Spectral analysis has been applied to almost thou- sand seismic events recorded at Vesuvius volcano (Naples, southern Italy) in 2018 with the aim to test a new tool for a fast event classification. We computed two spectral pa- rameters, central frequency and shape factor, from the spec- tral moments of order 0, 1, and 2, for each event at seven seismic stations taking the mean among the three compo- nents of ground motion. The analyzed events consist of volcano-tectonic earthquakes, low frequency events and un- classified events (landslides, rockfall, thunders, quarry blasts, etc.). Most of them are of low magnitude, and/or low maxi- mum signal amplitude, therefore the signal to noise ratio is very different between the low noise summit stations and the higher noise stations installed at low elevation around the volcano. The results of our analysis show that volcano- tectonic earthquakes and low frequency events are easily dis- tinguishable through the spectral moments values, particu- larly at seismic stations closer to the epicenter. On the con- trary, unclassified events show the spectral parameters values distributed in a broad range which overlap both the volcano- tectonic earthquakes and the low frequency events. Since the computation of spectral parameters is extremely easy and fast for a detected event, it may become an effective tool for event classification in observatory practice.

Statistical moments of power spectrum: a fast tool for the classification of seismic events recorded on volcanoes

Danilo Galluzzo
;
Mario La Rocca;
2020

Abstract

Spectral analysis has been applied to almost thou- sand seismic events recorded at Vesuvius volcano (Naples, southern Italy) in 2018 with the aim to test a new tool for a fast event classification. We computed two spectral pa- rameters, central frequency and shape factor, from the spec- tral moments of order 0, 1, and 2, for each event at seven seismic stations taking the mean among the three compo- nents of ground motion. The analyzed events consist of volcano-tectonic earthquakes, low frequency events and un- classified events (landslides, rockfall, thunders, quarry blasts, etc.). Most of them are of low magnitude, and/or low maxi- mum signal amplitude, therefore the signal to noise ratio is very different between the low noise summit stations and the higher noise stations installed at low elevation around the volcano. The results of our analysis show that volcano- tectonic earthquakes and low frequency events are easily dis- tinguishable through the spectral moments values, particu- larly at seismic stations closer to the epicenter. On the con- trary, unclassified events show the spectral parameters values distributed in a broad range which overlap both the volcano- tectonic earthquakes and the low frequency events. Since the computation of spectral parameters is extremely easy and fast for a detected event, it may become an effective tool for event classification in observatory practice.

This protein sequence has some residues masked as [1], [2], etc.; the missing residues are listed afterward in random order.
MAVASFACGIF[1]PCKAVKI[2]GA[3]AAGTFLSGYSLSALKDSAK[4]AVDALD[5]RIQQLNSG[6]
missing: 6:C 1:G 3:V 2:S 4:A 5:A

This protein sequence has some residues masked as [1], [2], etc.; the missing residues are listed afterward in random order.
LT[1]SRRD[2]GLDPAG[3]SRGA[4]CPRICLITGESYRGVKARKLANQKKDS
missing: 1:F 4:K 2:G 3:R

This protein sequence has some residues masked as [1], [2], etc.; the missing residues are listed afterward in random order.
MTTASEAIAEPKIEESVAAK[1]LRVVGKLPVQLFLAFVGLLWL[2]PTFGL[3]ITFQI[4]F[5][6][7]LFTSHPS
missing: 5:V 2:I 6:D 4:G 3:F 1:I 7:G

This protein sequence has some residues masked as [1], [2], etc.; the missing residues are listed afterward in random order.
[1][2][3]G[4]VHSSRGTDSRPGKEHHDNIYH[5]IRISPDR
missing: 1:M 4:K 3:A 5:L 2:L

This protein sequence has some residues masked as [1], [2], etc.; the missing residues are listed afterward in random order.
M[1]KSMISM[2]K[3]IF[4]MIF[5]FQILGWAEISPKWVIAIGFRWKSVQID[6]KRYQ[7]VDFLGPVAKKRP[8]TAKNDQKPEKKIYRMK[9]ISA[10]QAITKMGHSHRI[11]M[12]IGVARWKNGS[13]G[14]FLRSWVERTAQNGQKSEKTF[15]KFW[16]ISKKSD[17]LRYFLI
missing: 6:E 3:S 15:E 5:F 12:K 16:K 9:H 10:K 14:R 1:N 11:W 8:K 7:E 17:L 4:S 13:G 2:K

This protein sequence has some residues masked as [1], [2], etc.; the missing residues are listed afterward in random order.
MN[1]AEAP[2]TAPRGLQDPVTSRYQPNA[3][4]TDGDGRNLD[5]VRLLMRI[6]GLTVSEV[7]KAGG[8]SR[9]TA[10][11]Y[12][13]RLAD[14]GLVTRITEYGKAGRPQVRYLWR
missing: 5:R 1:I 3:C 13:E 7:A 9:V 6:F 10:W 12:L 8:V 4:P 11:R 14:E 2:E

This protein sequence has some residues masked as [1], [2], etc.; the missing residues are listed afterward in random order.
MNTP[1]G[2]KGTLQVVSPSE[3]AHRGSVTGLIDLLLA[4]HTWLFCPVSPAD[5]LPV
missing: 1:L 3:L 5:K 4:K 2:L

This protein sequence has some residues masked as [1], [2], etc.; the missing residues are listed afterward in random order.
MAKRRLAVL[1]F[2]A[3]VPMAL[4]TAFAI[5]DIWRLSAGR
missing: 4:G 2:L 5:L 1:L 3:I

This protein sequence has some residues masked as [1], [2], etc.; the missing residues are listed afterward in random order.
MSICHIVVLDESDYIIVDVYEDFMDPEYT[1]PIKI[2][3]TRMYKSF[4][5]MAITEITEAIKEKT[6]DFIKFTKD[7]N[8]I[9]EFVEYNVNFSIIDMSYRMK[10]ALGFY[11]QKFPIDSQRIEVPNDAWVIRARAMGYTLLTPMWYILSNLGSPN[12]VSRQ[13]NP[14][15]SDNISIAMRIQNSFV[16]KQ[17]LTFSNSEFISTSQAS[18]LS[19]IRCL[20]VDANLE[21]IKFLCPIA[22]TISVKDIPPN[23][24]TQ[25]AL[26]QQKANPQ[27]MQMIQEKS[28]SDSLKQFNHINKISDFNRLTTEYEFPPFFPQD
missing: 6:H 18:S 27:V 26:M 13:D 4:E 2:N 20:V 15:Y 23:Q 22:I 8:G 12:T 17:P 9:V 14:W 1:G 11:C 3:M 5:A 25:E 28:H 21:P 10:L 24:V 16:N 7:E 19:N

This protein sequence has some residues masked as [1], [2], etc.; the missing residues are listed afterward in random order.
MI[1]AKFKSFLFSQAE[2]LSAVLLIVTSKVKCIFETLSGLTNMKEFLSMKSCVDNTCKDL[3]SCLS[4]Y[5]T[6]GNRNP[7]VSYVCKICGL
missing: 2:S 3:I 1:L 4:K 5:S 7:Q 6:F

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Utilizza questo identificativo per citare o creare un link a questo documento: http://hdl.handle.net/20.500.11770/309567
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